Monitoring Volcano Seismicity Provides Insight to Volcanic Structure
Moving magma and volcanic fluids trigger earthquakes.
Many processes in and around volcanoes can generate earthquakes. Most of the time, these processes are faulting and fracturing that does not lead to an eruption. However, volcanic earthquakes do occur as magma and volcanic gases rise to the surface from depth, which involves significant stress changes in the crust as the material migrates upward.
Volcano seismologists study several types of seismic events to better understand how magma and gases move towards the surface:
Volcano-tectonic (VT)earthquakes represent brittle failure of rock, the same process that occurs along purely "tectonic" faults such as the San Andreas Fault. At volcanoes, VT events can occur due to "normal" tectonic forces, changing stresses caused by moving magma, and movement of fluids through pre-existing cracks. Distinguishing between these various processes can be tricky and often requires data from other disciplines (geodesy, hydrology, gas geochemistry, and geology) to work out what's going on.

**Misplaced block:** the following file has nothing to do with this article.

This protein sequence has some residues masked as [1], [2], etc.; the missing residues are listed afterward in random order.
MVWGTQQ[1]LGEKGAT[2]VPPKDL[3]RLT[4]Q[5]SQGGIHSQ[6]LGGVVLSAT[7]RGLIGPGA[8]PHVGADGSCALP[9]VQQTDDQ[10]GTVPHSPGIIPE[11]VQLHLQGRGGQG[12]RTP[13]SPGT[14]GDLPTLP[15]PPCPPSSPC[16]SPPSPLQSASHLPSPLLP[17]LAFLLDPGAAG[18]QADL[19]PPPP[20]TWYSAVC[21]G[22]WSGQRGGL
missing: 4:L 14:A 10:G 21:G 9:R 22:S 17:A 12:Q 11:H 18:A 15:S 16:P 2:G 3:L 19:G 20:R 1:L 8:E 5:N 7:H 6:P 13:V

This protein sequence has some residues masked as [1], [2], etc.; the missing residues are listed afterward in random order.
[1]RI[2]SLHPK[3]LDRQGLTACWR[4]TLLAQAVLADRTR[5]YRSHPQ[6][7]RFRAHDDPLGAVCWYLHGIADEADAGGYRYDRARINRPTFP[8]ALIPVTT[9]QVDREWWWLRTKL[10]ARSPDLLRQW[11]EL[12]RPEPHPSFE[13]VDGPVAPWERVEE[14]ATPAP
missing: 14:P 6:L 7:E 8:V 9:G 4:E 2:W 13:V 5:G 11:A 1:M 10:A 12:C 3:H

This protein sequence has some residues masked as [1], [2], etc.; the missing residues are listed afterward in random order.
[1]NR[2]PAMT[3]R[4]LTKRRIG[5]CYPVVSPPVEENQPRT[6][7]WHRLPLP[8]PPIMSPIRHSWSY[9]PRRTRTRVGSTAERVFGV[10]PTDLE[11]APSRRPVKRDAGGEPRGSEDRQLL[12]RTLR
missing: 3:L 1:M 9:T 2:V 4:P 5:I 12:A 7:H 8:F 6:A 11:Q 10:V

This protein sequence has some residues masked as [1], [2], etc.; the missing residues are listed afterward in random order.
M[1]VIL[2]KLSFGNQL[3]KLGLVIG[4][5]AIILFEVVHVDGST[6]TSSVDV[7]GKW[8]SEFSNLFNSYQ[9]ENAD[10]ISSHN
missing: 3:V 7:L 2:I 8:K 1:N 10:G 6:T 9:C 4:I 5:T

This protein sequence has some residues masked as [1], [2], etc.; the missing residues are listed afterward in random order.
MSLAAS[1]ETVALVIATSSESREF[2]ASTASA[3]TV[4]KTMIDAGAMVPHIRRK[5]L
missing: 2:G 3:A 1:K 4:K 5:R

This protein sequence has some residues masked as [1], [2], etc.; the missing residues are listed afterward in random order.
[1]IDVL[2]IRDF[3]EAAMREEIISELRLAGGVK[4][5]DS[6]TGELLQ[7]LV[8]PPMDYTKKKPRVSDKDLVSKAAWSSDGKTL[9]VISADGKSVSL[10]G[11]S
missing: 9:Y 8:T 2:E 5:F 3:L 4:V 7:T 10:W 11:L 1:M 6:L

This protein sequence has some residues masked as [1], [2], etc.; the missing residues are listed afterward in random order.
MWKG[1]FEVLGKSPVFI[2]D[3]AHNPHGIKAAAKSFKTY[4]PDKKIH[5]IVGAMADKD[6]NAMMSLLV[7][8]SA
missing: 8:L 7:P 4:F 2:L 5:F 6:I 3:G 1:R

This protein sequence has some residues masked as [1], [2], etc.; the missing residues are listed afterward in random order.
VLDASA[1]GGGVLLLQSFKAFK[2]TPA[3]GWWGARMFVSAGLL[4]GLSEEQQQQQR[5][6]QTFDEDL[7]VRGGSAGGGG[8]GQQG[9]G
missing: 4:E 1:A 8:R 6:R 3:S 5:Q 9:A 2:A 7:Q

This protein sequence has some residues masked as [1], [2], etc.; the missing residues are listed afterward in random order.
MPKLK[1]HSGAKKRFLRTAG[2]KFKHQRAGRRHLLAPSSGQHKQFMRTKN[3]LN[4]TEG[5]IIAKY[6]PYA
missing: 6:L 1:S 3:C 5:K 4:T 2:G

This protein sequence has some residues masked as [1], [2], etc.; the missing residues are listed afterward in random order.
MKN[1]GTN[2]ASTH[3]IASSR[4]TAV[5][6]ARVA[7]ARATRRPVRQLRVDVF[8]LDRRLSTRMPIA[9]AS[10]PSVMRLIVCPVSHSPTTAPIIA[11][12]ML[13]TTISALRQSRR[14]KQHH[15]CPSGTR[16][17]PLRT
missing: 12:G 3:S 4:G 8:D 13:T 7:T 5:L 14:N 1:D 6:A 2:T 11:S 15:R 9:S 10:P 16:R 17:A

Long-period (LP) or low-frequency (LF) earthquakes are caused by cracks resonating as magma and gases move toward the surface. They are often seen prior to volcanic eruptions, but their occurrence is also part of the normal background seismicity at some volcanoes and their occurrence does not necessarily indicate that an eruption is imminent. LF events can also be produced by non-magmatic processes, most notably glacier movement.
Tremor is a continuous high-amplitude seismic signal that can be caused by multiple processes, including long-lived resonance due to extended flow of magma movement through cracks, continuous occurrence of VT or LP/LF events that are so closely spaced in time that they can't be visually separated, and explosions.
Most volcano-related earthquakes are too small to feel, generally quite shallow (usually within 10 km (7 mi) of the surface), and can occur in swarms consisting of dozens to hundreds of events. Most swarms usually don't lead to eruptions, but most eruptions are preceded by swarms. Therefore, during any heightened periods of seismic activity at a volcano, seismologists work around the clock to detect subtle variations in the type, location, and intensity of seismic activity to determine whether or not an eruption may occur.